Pifher acknowledged the difficulty the board has in deciding who and what to fund, but also presented the number of times Wannigan Park and CornerStone representatives have provided data and information to the board to garner support.

“We know that you don’t have an unlimited budget and you have to make hard decisions on what you do and don’t fund,” said Pifher. “This is a preventative model. If we can work well with our students and help improve their mental health, it reduces costs of substance use, mental health crises when they’re adults.”

Pifher reiterated multiple requests on what either entity could do to get some communication back from the county, acknowledging that there has been verbal support for both projects, but little else in terms of return communication on past presentations that have received little to no county-led feedback.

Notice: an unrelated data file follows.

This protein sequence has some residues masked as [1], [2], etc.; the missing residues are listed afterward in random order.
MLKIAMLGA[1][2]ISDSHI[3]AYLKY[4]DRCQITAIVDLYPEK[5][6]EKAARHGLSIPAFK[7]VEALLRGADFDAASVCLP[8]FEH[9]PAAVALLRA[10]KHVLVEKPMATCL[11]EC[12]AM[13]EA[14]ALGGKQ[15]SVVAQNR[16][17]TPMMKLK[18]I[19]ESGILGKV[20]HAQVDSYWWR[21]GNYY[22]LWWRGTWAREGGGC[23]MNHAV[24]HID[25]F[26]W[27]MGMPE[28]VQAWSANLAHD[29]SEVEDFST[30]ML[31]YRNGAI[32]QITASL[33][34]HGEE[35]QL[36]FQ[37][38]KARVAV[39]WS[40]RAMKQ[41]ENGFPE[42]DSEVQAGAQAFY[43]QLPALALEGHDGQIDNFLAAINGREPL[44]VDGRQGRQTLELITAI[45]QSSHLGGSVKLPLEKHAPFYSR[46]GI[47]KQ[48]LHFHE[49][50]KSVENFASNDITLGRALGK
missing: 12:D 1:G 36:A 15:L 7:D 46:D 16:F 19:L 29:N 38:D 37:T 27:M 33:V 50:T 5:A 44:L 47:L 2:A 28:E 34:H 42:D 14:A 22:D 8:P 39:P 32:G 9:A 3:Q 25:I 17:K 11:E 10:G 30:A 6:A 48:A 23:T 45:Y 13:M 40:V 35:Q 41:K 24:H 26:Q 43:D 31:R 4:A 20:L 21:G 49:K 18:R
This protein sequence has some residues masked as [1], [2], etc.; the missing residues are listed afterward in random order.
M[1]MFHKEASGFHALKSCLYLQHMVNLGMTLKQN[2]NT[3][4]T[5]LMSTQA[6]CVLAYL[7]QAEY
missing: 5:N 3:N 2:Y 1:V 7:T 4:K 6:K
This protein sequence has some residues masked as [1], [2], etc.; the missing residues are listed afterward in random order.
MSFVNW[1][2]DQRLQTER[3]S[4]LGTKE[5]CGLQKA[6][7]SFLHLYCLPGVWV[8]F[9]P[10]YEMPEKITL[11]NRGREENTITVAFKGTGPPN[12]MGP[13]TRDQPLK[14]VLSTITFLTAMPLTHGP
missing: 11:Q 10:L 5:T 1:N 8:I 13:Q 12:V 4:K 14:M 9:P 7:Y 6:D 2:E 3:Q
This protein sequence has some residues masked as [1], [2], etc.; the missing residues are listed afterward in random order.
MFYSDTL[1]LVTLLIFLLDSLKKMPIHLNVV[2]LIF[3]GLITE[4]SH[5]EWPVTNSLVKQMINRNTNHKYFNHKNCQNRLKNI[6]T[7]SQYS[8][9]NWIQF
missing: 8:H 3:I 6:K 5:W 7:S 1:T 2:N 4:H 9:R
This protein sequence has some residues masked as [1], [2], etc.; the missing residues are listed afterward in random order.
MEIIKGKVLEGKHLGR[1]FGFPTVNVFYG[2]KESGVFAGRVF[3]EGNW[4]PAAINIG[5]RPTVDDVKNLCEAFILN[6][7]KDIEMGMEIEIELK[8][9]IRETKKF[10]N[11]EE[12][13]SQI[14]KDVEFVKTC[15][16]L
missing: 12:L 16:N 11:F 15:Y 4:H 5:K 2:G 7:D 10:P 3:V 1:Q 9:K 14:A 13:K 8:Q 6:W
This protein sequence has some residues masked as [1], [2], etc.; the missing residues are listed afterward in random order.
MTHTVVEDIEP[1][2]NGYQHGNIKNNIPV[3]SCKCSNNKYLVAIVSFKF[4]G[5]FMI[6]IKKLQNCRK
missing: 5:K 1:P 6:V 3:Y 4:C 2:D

“We know you have a lot; we’re just very curious about what can we expect moving forward as far as how can we communicate better,” said Pifher. “If we have something in Frazee that we are looking at that might be of interest to the commissioners, what would you like us to do as far as approaching you about it?”

Poegel backed up Pifher’s polite, but poignant ask, of the commissioners.

“I have heard that the Becker County Commissioners have overwhelmingly said yes, we want to help; we want to be a part of it because you are a part of our county,” she said. “When we are counting on funds in Frazee because the county assures, whether its current or past board, has said we’re going to leverage funds for you we need to know when those funds would be available, at least a general guideline, like within a year, two years, five years, so we can continue to make progress toward our financial goals with our projects and our events.”